Nice guys rarely finish first – there is always someone willing to play dirty to get ahead.
It’s the way of the world, even in the heightened reality of Miguel Arteta’s delightful and offbeat comedy about a shy and retiring insurance agent, who receives valuable life lessons during a boozy industry conference.
Greed merrily trumps honesty and sincerity, and the people who get ahead are those willing to sell their souls for a quick buck.
However, as first-time feature film screenwriter Phil Johnston is quick to point out, success without responsibility doesn’t guarantee happiness.
He crafts a menagerie of larger than life figures, whose hilarious misadventures are tethered to raw emotion, from the businesswoman who looks forward to conference season as an escape from her suffocating marriage to the hopeless romantic who unabashedly tells his partner, “I really miss you. I dream of you in my heart.”
Admittedly, some episodes strain credibility but we are resolutely behind Johnston’s morally flawed protagonists every stumble of the way.
Arteta, who previously directed Chuck & Buck, The Good Girl and Youth In Revolt, is a snug fit for the quirky material, mining a rich vein of black humour that underpins the characters’ suffering.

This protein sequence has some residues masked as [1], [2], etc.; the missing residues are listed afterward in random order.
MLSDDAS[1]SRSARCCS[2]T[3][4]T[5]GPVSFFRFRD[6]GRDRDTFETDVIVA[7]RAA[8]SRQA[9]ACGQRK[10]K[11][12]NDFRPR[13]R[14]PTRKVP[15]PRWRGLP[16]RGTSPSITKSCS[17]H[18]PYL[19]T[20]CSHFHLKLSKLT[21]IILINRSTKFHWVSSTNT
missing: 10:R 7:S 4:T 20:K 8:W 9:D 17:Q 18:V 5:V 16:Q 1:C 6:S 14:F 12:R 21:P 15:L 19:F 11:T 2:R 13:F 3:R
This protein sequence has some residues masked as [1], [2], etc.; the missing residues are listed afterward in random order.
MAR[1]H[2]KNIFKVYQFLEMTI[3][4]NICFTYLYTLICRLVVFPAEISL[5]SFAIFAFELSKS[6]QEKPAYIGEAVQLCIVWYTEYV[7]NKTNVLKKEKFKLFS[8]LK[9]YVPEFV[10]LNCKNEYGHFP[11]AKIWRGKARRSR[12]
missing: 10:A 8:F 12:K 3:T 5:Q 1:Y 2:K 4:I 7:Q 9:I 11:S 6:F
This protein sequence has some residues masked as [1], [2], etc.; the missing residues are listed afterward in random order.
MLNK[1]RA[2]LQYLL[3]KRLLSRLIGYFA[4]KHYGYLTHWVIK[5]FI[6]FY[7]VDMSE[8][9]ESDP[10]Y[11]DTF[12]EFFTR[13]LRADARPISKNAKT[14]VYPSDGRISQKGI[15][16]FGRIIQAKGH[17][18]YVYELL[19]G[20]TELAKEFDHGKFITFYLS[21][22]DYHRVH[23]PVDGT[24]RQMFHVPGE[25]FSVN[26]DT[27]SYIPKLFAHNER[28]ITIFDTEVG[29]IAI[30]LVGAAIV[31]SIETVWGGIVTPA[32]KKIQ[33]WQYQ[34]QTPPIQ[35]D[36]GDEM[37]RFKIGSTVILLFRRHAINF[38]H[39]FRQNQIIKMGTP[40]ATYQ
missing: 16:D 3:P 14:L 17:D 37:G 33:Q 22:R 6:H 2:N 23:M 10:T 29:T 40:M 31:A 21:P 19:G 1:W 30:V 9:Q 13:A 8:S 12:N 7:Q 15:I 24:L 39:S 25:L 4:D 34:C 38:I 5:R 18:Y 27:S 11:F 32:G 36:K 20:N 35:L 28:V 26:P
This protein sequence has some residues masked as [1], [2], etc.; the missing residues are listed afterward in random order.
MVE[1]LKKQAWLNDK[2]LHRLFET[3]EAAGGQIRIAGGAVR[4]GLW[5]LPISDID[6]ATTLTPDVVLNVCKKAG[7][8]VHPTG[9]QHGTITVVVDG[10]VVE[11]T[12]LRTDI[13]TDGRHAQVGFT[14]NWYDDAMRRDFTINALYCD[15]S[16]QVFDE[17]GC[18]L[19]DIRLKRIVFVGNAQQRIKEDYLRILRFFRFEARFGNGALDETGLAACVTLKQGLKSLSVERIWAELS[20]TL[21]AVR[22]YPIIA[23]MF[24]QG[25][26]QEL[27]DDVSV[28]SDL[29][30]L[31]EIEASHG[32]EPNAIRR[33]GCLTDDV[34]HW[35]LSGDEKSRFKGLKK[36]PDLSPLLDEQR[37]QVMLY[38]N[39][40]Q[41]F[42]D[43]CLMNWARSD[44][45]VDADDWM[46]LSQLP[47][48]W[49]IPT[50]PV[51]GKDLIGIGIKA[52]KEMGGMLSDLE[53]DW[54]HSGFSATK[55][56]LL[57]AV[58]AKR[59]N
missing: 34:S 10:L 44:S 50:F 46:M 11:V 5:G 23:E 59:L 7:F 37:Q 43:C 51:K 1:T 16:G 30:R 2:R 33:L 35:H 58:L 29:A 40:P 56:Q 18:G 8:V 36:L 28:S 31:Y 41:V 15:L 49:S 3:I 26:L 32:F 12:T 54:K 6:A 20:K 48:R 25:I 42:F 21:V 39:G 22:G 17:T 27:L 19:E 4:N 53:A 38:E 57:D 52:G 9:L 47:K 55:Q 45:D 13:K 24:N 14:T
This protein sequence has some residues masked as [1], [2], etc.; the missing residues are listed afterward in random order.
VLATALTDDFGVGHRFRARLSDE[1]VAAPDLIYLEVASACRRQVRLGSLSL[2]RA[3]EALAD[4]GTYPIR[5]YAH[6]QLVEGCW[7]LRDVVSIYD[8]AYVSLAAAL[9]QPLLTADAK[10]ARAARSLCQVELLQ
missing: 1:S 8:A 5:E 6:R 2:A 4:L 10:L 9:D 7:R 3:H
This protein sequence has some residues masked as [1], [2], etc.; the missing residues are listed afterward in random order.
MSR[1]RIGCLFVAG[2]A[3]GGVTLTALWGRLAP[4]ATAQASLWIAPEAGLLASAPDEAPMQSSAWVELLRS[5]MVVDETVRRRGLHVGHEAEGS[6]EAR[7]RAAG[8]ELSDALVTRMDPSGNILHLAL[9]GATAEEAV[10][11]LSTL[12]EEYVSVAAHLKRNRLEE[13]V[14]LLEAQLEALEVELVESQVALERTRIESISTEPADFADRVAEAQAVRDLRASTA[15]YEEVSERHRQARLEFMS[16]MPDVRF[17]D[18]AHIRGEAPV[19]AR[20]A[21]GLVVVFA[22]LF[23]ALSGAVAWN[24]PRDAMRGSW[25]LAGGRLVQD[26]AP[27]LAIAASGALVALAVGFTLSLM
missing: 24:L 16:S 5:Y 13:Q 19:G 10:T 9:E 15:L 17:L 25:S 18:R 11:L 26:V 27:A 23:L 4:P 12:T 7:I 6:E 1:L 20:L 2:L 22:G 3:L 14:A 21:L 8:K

Nice guy Tim Lippe (Ed Helms) works for an insurance firm which has won the coveted Two Diamonds award for excellence in customer service for the past two years.
Gregarious agent Roger Lemke (Thomas Lennon) is the chief reason for the firm’s success and every year, he travels to a conference to compete against rival insurance firms for the glittering industry standard.
After Roger dies, boss Bill Krogstad (Stephen Root) asks Tim to represent the company at the conference, making it clear that his future depends on the Two Diamonds award.
Tim nervously flies to Iowa where he room-shares with lovable Ronald Wilkes (Isiah Whitlock Jr) and party animal Dean Ziegler (John C Reilly).
The men introduce Tim to sassy agent Joan Ostrowski-Fox (Anne Heche) and to conference leader Orin Helgesson (Kurtwood Smith), who ultimately decides which agency claims the prize.
Cedar Rapids is a delightful character study centred on an innocent, kind and caring man.
Helms is adorable in the lead role and the banter with Whitlock Jr, Reilly and Heche is littered with sparkling one-liners.
Tim’s sweetness contrasts with the jaded cynicism of the other characters, gradually shaking them out of their fug and providing the dramatic momentum for the film’s uplifting resolution.